- Open Access
A study of the prostate, androgens and sexual activity of male rats
© Hernandez et al; licensee BioMed Central Ltd. 2007
- Received: 22 December 2006
- Accepted: 16 March 2007
- Published: 16 March 2007
The prostate is a sexual gland that produces important substances for the potency of sperm to fertilize eggs within the female reproductive tract, and is under complex endocrine control. Taking advantage of the peculiar behavioral pattern of copulating male rats, we developed experimental paradigms to determine the influence of sexual behavior on the level of serum testosterone, prostate androgen receptors, and mRNA for androgen receptors in male rats displaying up to four consecutive ejaculations.
The effect of four consecutive ejaculations was investigated by determining levels of (i) testosterone in serum by solid phase RIA, (ii) androgen receptors at the ventral prostate with Western Blots, and (iii) androgen receptors-mRNA with RT-PCR. Data were analyzed with a one-way ANOVA followed by a post hoc application of Dunnett's test if required.
The constant execution of sexual behavior did not produce any change in the weight of the ventral prostate. Serum testosterone increased after the second ejaculation, and remained elevated even after four ejaculations. The androgen receptor at the ventral prostate was higher after the first to third ejaculations, but returned suddenly to baseline levels after the fourth ejaculation. The level of mRNA increased after the first ejaculation, continued to increase after the second, and reached the highest peak after the third ejaculation; however, it returned suddenly to baseline levels after the fourth ejaculation.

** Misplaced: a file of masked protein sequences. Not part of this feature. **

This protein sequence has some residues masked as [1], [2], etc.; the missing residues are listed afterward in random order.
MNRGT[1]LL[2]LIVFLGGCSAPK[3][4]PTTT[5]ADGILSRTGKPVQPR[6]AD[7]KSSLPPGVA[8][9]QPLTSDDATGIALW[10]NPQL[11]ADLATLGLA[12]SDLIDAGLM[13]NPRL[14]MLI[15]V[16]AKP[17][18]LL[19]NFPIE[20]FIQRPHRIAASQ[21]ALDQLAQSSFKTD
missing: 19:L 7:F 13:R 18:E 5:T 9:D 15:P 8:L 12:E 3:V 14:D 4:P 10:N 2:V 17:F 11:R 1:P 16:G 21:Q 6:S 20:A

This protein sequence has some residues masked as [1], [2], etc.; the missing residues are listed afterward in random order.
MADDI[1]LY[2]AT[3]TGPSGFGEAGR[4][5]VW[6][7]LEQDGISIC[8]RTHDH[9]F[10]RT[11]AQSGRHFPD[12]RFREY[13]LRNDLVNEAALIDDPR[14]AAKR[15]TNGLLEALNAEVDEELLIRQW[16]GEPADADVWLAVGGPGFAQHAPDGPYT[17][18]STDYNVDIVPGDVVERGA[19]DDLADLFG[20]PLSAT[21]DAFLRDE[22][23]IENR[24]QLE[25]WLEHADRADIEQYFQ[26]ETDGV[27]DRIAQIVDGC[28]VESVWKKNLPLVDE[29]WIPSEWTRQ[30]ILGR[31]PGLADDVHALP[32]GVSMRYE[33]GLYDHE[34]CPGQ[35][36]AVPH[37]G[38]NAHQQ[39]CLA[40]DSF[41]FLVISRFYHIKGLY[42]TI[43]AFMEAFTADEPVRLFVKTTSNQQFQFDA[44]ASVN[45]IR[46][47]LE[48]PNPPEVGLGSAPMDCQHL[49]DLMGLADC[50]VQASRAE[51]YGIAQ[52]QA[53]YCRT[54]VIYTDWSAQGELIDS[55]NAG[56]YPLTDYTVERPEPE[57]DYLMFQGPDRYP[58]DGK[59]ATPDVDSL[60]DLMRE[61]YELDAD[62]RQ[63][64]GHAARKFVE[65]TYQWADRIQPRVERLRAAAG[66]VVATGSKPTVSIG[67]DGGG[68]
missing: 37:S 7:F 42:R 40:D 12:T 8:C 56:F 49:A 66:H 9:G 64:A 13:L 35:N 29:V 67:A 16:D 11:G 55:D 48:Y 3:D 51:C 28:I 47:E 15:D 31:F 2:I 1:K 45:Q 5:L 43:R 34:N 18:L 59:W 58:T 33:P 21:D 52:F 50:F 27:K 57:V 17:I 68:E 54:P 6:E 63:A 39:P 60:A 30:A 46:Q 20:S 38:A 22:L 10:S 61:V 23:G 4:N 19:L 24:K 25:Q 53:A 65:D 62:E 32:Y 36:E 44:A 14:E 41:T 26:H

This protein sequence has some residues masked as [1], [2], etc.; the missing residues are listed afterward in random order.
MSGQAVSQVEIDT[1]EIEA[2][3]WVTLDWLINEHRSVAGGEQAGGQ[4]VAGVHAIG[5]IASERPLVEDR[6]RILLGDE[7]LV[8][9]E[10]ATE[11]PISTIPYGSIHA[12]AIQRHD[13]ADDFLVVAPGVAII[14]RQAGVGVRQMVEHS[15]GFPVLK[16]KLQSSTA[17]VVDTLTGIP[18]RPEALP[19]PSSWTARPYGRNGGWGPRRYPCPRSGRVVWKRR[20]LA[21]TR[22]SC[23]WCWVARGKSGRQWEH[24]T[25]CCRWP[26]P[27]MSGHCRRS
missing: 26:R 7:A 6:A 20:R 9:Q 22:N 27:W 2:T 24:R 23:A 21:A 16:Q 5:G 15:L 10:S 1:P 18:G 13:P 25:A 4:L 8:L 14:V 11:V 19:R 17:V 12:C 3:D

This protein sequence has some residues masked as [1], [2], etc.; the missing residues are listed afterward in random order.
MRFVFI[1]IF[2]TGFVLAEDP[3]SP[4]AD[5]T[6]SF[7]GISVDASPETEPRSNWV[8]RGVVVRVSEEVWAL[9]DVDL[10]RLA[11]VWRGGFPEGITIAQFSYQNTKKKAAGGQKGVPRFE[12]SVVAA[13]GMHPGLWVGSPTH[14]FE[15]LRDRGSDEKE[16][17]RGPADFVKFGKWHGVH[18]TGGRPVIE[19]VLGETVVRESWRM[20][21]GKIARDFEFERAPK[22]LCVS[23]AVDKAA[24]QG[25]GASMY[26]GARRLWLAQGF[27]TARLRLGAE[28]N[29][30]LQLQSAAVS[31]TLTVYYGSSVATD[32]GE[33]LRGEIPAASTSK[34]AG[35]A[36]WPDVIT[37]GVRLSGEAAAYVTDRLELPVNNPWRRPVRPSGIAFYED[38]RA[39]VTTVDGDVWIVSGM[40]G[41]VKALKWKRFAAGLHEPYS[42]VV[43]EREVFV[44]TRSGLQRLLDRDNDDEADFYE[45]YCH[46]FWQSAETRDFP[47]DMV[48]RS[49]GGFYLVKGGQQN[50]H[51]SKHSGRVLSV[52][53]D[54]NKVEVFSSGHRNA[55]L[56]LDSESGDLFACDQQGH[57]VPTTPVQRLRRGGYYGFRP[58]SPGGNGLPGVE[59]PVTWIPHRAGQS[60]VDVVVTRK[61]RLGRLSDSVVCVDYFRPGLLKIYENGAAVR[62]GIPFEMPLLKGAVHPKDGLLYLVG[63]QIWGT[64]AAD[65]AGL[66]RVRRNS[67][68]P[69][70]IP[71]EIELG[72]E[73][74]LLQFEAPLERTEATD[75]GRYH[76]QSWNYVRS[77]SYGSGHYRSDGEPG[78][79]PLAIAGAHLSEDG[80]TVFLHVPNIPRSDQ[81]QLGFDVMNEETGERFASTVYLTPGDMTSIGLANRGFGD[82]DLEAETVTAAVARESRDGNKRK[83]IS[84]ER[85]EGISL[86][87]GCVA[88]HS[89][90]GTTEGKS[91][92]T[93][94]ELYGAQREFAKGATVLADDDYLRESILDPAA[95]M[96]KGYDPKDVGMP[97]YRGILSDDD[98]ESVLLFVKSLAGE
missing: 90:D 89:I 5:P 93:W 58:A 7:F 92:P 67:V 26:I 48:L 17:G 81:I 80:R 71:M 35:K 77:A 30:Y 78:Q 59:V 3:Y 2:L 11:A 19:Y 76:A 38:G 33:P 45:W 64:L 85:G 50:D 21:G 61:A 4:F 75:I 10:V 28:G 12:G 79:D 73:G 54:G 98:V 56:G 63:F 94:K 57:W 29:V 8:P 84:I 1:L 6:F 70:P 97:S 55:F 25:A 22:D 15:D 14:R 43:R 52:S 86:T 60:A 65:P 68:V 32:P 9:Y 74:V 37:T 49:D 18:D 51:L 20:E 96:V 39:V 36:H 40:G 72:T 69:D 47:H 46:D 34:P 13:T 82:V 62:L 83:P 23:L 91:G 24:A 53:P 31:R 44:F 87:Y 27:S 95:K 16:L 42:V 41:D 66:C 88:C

Four consecutive ejaculations by sexually experienced male rats had important effects on the physiological responses of the ventral prostate. Fast responses were induced as a result of sexual behavior that involved an increase and decrease in androgen receptors after one and four ejaculations, respectively. However, a progressive response was observed in the elevation of mRNA for androgen receptors, which also showed a fast decrease after four ejaculations. All of these changes with the prostate gland occurred in the presence of a sustained elevation of testosterone in the serum that started after two ejaculations. A consideration of these fast-induced changes suggests that the nerve supply plays a key role in prostate physiology during the sexual behavior of male rats.
- Sexual Behavior
- Androgen Receptor
- Serum Testosterone
The prostate is a sexual gland that produces important substances for the potency of sperm to fertilize eggs within the female reproductive tract. In order to accomplish this task, the prostate gland is finely regulated by neural and hormonal mechanisms, and possesses a complex histological organization. It is located at the proximal region of the urethra, the prostatic urethra, as a well-defined globular gland showing two clearly distinctive regions, the dorsolateral prostate and the bilobulated ventral prostate. Histological examination of the gland reveals that the two regions are organized into several alveoli surrounded by a stroma area. Each alveolus is arranged with a secretory epithelium involved in the synthesis of prostatic secretions.